Growth hormone therapy during neonatal hypoxia in rats: body composition, bone mineral density, and insulin-like growth factor-1 expression


Endocrine and Transplant Research Laboratories, St. Luke’s Medical Center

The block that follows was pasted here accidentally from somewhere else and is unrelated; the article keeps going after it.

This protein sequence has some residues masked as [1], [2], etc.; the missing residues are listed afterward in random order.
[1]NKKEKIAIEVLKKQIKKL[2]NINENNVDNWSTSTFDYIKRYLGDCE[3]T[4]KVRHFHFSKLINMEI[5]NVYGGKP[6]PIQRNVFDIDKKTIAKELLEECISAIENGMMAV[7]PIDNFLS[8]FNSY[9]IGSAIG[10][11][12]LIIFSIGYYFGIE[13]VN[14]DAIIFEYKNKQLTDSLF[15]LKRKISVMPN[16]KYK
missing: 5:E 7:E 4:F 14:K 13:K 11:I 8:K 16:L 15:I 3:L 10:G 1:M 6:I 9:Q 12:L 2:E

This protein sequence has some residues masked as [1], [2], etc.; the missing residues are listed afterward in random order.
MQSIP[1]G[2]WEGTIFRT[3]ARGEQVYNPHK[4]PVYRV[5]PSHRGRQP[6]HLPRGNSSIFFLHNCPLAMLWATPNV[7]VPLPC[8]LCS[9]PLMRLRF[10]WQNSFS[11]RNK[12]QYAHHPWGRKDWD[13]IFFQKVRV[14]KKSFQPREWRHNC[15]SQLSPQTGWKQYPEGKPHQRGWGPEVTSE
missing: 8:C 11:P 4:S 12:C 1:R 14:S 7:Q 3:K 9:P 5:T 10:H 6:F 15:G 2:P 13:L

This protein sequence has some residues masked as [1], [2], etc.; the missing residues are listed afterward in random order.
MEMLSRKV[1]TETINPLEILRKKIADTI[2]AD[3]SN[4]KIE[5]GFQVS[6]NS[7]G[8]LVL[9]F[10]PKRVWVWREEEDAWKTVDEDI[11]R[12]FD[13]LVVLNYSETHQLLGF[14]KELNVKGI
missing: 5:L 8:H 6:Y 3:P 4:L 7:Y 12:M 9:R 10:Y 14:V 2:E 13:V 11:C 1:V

Hypoxia from birth results in a decrease in body weight gain, body size, and bone mineral density (BMD). The purpose of the present study was to determine whether short-term administration of growth hormone (GH) (rat GH; 100 microg/d) could attenuate some of these effects of neonatal hypoxia. Rat pups (with their lactating dams) were exposed to hypoxia (vs normoxic control) from birth. Hypoxia was continued until 14 d of age, with rat GH (vs vehicle control) administered daily. Hypoxia significantly inhibited body weight gain; GH therapy did not reverse this effect. GH therapy did reverse the inhibitory effect of hypoxia on tail length but not on body length. Hypoxia decreased BMD analyzed by dual X-ray absorptiometry (DXA); this effect was not reversed by GH therapy. Both GH therapy and hypoxia decreased the percentage of body fat analyzed by DXA, the effects of which were additive when combined. There were minimal effects of hypoxia and GH therapy on plasma insulin-like growth factor-1 (IGF-1), IGF-binding protein-3, and hepatic IGF-1 mRNA expression. We conclude that some of the effects of hypoxia on body habitus are reversed by GH therapy, but that short-term GH therapy did not prevent a loss of BMD. GH therapy for more than 14 days may be necessary to appreciate fully its potential in the treatment of the sequelae of neonatal hypoxia.

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